What is bavette steak, what does it taste like, how do you cook it, and why haven't you heard of it - we answer all of that and more! Bavette steak is a lesser-known name for a flank steak, and it's time to let you in on this what makes this rich and flavorful steak so amazing!
Bavette Steak Cut (Flank Steak)
There’s a reason the term 'bavette steak' isn't well known. If the name was mentioned to you and you’re eager to learn more, or better yet, you got your hands on this delicious cut of steak but are wondering how to cook it, we're here to help!
What is Bavette Steak?
Bavette is the French name for flank steak. Directly translated, it means “bib”.
As the name implies, it’s a long, flat piece of meat taken from around the abdomen. Some of my favorite ways to cook bavette is in stir-fries, fajitas, or sliced on salads.
The exceptionally beefy and rich bavette steak is more commonly called a flank steak (especially in the United States)! Because it’s a commonly used muscle, it can be tougher than other traditional cuts. On the flip side, it is often cheaper as a result.
Flank steak may be tougher than many cuts of meat, but when cooked appropriately (using a low and slow method) it can be tender and flavorful!
Where to Buy Bavette Steak
You may not be familiar with this particular cut of meat, and there is a reasonable reason why you don’t see it on menus around the country. There is only about 2 to 4 pounds of this particular cut in each cow.
If you don’t live in a large city where you are more likely to find it at a grocer, consider finding a specialty butcher in your town, if one is available.
There are also high-quality meat suppliers who sell their wares online. The ease of having food delivered to your doorstep is hard to beat!
How to Cook Bavette Steak
There is plenty of marbling to make this as palatable as a filet mignon, but you can’t overcook it. It’s an easy mistake, but it will ruin that tender, juicy texture.
Always start by bringing your steak to room temperature. Pull it out of the fridge while you prepare everything else you’re going to cook.
This helps it cook more evenly. No one wants to end up with something charred on the outside and cold on the inside.
Then, cut off any excess fat, and you’re ready to go! It has been my experience that pan-frying or grilling leads to the tenderest steak.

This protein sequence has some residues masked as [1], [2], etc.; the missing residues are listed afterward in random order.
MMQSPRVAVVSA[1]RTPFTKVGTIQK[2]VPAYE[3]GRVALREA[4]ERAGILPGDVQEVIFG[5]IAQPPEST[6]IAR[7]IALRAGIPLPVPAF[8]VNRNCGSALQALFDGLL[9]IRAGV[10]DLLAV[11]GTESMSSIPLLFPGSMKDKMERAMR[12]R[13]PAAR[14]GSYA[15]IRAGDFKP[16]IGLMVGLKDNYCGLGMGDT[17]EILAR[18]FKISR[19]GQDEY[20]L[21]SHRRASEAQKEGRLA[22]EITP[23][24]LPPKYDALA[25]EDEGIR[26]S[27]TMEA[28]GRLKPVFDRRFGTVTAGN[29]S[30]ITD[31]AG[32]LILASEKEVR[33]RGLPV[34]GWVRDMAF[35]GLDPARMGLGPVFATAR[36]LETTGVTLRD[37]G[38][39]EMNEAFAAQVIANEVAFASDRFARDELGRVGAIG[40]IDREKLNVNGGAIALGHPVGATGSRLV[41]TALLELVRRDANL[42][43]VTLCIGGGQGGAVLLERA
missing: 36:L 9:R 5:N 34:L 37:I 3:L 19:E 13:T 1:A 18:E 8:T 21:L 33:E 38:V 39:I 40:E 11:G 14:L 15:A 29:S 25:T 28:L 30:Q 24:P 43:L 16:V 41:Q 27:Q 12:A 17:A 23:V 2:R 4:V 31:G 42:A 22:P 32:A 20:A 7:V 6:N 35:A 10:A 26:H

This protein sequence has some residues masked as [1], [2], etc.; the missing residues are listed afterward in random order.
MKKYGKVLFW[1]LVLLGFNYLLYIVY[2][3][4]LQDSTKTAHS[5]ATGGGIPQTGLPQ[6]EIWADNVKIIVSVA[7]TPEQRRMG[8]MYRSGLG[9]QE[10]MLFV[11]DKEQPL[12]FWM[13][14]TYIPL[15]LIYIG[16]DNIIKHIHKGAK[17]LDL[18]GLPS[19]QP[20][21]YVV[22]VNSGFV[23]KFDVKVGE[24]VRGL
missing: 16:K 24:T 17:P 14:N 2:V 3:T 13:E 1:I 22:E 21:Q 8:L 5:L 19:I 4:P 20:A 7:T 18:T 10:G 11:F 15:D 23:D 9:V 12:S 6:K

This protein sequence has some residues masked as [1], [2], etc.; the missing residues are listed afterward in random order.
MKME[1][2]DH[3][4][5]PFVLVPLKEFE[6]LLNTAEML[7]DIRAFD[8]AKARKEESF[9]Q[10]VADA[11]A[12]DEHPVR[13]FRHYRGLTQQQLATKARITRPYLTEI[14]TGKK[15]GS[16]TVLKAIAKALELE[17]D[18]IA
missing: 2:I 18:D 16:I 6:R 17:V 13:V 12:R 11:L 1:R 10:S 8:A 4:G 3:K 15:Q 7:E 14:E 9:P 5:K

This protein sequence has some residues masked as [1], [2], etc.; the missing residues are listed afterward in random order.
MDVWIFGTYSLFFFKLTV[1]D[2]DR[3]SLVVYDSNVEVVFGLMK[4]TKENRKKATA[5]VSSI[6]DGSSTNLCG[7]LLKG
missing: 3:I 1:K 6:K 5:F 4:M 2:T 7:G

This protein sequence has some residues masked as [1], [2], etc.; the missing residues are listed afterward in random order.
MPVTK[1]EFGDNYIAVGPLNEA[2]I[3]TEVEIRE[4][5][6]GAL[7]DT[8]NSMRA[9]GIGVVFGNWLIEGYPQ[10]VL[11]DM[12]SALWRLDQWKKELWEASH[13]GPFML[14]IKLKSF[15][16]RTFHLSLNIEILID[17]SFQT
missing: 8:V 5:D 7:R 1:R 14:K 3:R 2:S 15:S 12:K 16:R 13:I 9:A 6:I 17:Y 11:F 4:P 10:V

A good marinade will go a long way to keep this cut juicy and tender, so pick your favorite and try it out! The loose fibers allow marinade to seep deep into each piece of meat for incredible flavor. Dry rubs can also be great for certain dishes.
On The Stovetop
With grilling or pan-frying, the goal should be to cook it quickly at high temperatures, only bringing it to a medium-rare state.
For the best sear, use a cast iron skillet. And remember, it will continue to cook and increase in temperature for a few minutes after you take it off the flame, so don’t bring it fully cooked before removing it, or it will be overdone.
It only takes 2 to 3 minutes on each side. Be aware that there is likely a thicker and thinner part to your bavette and adjust accordingly so as not to over- or under-cook.
On The Grill
If using a grill, use the two-zone heating method, but don’t reduce the heat for the thinner side. Just reduce the time left on the flame. Cooking at lower temperatures leads to drier steaks.
The USDA recommends beef reach 145℉ (63°C) before consuming, but restaurants often serve it at 130℉ (37°C). Be sure you have a meat thermometer to check with.
Also, take time to let the finished steak rest for 5-10 minutes or so after it comes off the grill or out of the pan. This recirculates the juices and makes for a better meal. Then, when it’s ready, cut strips against the grain so that the meat is more tender when served.
Bavette Steak vs. Skirt or Sirloin Steak
It’s easy to see why people think bavette and skirt steak are interchangeable. While they have a similar appearance with a loose texture and shape, they are actually two completely different cuts of meat.
Bavette steak comes from the bottom sirloin of a cow, and skirt steak comes from further down in the underbelly.
Sometimes, it is sold as flap steak or sirloin tip. While flap steak is just another name for bavette, sirloin tip is from a similar area and is often mistaken for the former.
Can’t find bavette? Swap it out for a skirt or flat iron steak. They all come from the same region and have similar tastes and textures.
How to Store Bavette Steak
Fresh meat, when wrapped in plastic or stored in an airtight container in the refrigerator, should be cooked within 3 to 5 days.
The same pieces in the freezer should be consumed before the 6-month mark for the best flavor. For the latter, wrap meat in plastic and either foil or parchment paper before sealing it in a freezer bag and eliminating as much air as possible to prevent freezer burn.
You’ve all eaten your fill and then some. What do you do with the leftovers? Cooked beef can be stored safely in the fridge for 3 to 4 days as long it's sealed in an airtight container.
Likewise, properly packaged leftovers can be stored in the freezer for up to 2 to 3 months. Longer too, possibly, but your bavette steak will reheat with the best quality within the first 1-3 months.
Angela is an at home chef that developed a passion for all things cooking and baking at a young age in her Grandma's kitchen. After many years in the food service industry, she now enjoys sharing all of her family favorite recipes and creating tasty dinner and amazing dessert recipes here at Bake It With Love!